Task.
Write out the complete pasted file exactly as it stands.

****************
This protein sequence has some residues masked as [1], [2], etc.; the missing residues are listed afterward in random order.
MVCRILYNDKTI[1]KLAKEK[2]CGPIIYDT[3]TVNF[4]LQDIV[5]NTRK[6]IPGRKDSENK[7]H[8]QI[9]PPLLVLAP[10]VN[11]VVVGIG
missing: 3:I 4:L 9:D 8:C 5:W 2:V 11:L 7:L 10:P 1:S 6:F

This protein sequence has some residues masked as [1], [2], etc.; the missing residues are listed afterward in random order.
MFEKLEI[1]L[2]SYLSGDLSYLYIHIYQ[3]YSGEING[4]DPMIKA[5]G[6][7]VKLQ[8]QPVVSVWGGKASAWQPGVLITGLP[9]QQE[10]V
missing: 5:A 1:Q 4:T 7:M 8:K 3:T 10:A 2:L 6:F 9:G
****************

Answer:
This protein sequence has some residues masked as [1], [2], etc.; the missing residues are listed afterward in random order.
MVCRILYNDKTI[1]KLAKEK[2]CGPIIYDT[3]TVNF[4]LQDIV[5]NTRK[6]IPGRKDSENK[7]H[8]QI[9]PPLLVLAP[10]VN[11]VVVGIG
missing: 3:I 4:L 9:D 8:C 5:W 2:V 11:L 7:L 10:P 1:S 6:F

This protein sequence has some residues masked as [1], [2], etc.; the missing residues are listed afterward in random order.
MFEKLEI[1]L[2]SYLSGDLSYLYIHIYQ[3]YSGEING[4]DPMIKA[5]G[6][7]VKLQ[8]QPVVSVWGGKASAWQPGVLITGLP[9]QQE[10]V
missing: 5:A 1:Q 4:T 7:M 8:K 3:T 10:A 2:L 6:F 9:G